Respondent has argued that it registered the disputed domain name prior to Complainant’s formal announcement of the construction of a Las Vegas hotel and casino using its trademark, and that Respondent therefore could not have acted in bad faith to take advantage of Complainant's trademark. It is correct that as a general rule under the Policy the registrant of a domain name cannot have acted in bad faith in respect to a party that had not established rights in a trademark. But, Complainant had rights in the TRUMP trademark long before it announced plans to construct the Trump International Hotel Las Vegas, and Complainant was already well-known for the operation of hotels and casinos before its specific plans with respect to that hotel were announced. In this dispute, Complainant has not relied on trademark rights in "Trump Las Vegas", but rather on trademark rights in TRUMP. The Panel has determined that the disputed domain name <trumplasvegas.com> is confusingly similar to TRUMP. Respondent does not avoid a finding of bad faith based on the date of Complainant's announcement of plans to construct the Trump International Hotel Las Vegas.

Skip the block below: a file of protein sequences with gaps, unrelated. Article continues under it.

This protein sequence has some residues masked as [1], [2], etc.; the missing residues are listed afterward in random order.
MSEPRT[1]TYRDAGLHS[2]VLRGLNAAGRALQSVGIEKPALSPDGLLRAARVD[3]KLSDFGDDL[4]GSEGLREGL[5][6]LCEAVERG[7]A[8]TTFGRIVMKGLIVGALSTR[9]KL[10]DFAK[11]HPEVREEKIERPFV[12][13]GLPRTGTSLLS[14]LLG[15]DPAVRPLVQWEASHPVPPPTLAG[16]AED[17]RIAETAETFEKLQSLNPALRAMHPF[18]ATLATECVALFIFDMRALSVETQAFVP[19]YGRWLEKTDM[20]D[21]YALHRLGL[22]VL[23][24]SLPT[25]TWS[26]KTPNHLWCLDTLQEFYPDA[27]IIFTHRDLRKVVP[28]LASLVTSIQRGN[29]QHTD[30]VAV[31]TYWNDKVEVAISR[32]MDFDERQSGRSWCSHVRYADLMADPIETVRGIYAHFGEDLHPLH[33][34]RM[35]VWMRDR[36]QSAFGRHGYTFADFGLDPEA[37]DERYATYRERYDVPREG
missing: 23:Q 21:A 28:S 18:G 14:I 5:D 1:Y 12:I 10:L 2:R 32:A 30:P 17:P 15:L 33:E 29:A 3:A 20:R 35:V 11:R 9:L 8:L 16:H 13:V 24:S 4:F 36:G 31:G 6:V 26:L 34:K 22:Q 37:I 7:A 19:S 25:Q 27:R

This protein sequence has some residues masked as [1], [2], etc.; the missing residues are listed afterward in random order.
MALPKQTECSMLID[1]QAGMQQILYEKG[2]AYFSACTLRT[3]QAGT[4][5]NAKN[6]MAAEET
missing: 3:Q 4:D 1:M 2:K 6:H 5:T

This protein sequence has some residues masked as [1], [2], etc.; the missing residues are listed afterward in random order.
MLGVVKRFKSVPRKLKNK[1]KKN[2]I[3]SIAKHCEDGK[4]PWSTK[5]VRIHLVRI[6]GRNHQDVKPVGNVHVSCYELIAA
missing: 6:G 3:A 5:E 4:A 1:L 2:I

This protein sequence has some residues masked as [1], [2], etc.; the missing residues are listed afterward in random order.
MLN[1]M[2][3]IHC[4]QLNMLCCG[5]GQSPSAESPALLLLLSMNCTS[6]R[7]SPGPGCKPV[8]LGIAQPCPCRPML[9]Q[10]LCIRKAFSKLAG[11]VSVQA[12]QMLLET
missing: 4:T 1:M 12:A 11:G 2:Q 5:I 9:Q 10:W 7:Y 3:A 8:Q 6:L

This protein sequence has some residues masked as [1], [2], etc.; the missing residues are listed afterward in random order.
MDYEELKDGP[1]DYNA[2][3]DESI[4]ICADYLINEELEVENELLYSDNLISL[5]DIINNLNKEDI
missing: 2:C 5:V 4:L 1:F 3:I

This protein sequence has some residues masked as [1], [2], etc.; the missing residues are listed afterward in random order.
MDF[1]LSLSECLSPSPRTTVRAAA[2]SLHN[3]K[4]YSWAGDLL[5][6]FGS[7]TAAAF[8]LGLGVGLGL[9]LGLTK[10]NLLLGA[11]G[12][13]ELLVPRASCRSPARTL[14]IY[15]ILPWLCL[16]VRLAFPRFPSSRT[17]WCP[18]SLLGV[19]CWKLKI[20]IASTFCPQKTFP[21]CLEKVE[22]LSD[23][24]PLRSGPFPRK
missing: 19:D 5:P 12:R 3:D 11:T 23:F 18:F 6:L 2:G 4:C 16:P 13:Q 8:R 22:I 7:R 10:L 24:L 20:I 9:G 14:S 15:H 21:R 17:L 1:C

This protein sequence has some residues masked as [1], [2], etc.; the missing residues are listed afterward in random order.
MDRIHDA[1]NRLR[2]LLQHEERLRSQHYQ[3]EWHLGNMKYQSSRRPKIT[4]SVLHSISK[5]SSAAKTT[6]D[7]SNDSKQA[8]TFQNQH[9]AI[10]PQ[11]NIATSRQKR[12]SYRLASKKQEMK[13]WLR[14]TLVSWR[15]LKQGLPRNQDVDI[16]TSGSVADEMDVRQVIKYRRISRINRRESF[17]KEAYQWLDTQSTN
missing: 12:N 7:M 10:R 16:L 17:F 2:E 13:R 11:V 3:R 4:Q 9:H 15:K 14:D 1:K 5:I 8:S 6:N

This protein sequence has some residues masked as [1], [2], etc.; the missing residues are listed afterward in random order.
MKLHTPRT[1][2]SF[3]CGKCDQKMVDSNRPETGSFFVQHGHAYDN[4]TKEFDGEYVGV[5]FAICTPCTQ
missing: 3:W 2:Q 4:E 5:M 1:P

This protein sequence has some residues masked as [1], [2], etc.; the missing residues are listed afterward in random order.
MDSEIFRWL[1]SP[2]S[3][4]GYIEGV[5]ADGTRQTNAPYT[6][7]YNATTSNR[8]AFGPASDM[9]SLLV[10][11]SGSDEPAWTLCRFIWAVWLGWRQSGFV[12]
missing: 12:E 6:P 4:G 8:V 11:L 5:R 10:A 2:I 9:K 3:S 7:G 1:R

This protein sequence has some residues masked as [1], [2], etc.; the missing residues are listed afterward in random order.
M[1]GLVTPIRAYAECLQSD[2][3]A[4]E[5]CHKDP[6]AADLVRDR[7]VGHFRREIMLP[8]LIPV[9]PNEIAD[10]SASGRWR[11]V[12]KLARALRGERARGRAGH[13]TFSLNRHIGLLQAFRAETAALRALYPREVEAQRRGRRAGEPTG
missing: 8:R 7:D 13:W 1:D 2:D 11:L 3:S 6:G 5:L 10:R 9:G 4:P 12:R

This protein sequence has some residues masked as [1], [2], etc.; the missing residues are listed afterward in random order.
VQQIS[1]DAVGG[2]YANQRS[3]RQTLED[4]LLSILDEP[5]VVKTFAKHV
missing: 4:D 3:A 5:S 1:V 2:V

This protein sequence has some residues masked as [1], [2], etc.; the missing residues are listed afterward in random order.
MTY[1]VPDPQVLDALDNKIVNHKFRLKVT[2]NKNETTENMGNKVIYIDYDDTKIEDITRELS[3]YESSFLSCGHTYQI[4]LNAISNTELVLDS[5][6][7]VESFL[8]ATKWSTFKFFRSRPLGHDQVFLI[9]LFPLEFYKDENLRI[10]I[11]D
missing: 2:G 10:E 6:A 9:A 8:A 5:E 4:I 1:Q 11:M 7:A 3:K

Respondent has used the disputed domain name, first, to direct Internet users to a link farm parking page offering goods and services competitive with those of Complainant and second, to direct Internet users to a website offering goods and services directly competitive with those of Complainant. Both of these uses employ Complainant's well-known trademark in the disputed domain name for commercial gain by creating Internet user confusion through suggesting source, sponsorship, affiliation or endorsement by Complainant of Respondent’s website. This constitutes bad faith registration and use of the disputed domain name.